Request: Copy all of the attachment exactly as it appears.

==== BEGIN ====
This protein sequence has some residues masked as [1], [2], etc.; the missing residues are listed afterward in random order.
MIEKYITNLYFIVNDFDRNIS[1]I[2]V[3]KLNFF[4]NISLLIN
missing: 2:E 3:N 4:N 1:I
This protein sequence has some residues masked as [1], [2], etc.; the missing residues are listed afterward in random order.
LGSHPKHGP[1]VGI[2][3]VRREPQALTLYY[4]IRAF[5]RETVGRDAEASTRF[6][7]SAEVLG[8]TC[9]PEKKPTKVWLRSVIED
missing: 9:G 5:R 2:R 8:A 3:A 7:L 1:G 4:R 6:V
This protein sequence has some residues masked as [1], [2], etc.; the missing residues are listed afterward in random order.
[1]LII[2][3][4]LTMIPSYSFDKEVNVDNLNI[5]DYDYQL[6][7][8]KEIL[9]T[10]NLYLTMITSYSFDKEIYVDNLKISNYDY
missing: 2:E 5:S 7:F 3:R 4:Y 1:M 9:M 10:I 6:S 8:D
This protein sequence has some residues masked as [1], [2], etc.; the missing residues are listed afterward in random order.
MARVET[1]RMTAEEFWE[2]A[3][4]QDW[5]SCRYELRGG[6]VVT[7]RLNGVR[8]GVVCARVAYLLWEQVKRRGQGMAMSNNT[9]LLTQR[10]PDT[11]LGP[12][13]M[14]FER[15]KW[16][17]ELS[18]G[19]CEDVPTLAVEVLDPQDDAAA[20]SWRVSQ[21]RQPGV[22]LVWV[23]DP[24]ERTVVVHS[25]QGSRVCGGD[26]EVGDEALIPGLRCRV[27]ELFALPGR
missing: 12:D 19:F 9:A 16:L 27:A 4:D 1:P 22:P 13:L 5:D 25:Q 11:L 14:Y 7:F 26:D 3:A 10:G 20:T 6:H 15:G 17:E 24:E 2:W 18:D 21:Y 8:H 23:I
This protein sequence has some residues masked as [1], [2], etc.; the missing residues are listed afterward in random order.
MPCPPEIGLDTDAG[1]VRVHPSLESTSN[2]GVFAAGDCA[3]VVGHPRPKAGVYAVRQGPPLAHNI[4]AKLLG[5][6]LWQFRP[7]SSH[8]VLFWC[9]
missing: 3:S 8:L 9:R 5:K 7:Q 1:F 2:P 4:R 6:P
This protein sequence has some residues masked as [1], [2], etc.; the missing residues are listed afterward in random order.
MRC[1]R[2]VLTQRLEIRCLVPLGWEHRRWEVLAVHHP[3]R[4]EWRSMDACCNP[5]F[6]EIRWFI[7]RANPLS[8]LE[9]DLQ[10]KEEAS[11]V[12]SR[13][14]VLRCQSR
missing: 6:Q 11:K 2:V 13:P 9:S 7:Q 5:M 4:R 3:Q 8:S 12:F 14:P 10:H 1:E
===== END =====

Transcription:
This protein sequence has some residues masked as [1], [2], etc.; the missing residues are listed afterward in random order.
MIEKYITNLYFIVNDFDRNIS[1]I[2]V[3]KLNFF[4]NISLLIN
missing: 2:E 3:N 4:N 1:I
This protein sequence has some residues masked as [1], [2], etc.; the missing residues are listed afterward in random order.
LGSHPKHGP[1]VGI[2][3]VRREPQALTLYY[4]IRAF[5]RETVGRDAEASTRF[6][7]SAEVLG[8]TC[9]PEKKPTKVWLRSVIED
missing: 9:G 5:R 2:R 8:A 3:A 7:L 1:G 4:R 6:V
This protein sequence has some residues masked as [1], [2], etc.; the missing residues are listed afterward in random order.
[1]LII[2][3][4]LTMIPSYSFDKEVNVDNLNI[5]DYDYQL[6][7][8]KEIL[9]T[10]NLYLTMITSYSFDKEIYVDNLKISNYDY
missing: 2:E 5:S 7:F 3:R 4:Y 1:M 9:M 10:I 6:S 8:D
This protein sequence has some residues masked as [1], [2], etc.; the missing residues are listed afterward in random order.
MARVET[1]RMTAEEFWE[2]A[3][4]QDW[5]SCRYELRGG[6]VVT[7]RLNGVR[8]GVVCARVAYLLWEQVKRRGQGMAMSNNT[9]LLTQR[10]PDT[11]LGP[12][13]M[14]FER[15]KW[16][17]ELS[18]G[19]CEDVPTLAVEVLDPQDDAAA[20]SWRVSQ[21]RQPGV[22]LVWV[23]DP[24]ERTVVVHS[25]QGSRVCGGD[26]EVGDEALIPGLRCRV[27]ELFALPGR
missing: 12:D 19:F 9:A 16:L 27:A 4:D 1:P 22:P 13:L 5:D 25:Q 11:L 14:Y 7:F 26:D 3:A 10:G 20:T 6:H 15:G 17:E 24:E 2:W 18:D 21:Y 8:H 23:I
This protein sequence has some residues masked as [1], [2], etc.; the missing residues are listed afterward in random order.
MPCPPEIGLDTDAG[1]VRVHPSLESTSN[2]GVFAAGDCA[3]VVGHPRPKAGVYAVRQGPPLAHNI[4]AKLLG[5][6]LWQFRP[7]SSH[8]VLFWC[9]
missing: 3:S 8:L 9:R 5:K 7:Q 1:F 2:P 4:R 6:P
This protein sequence has some residues masked as [1], [2], etc.; the missing residues are listed afterward in random order.
MRC[1]R[2]VLTQRLEIRCLVPLGWEHRRWEVLAVHHP[3]R[4]EWRSMDACCNP[5]F[6]EIRWFI[7]RANPLS[8]LE[9]DLQ[10]KEEAS[11]V[12]SR[13][14]VLRCQSR
missing: 6:Q 11:K 2:V 13:P 9:S 7:Q 5:M 4:R 3:Q 8:S 12:F 14:P 10:H 1:E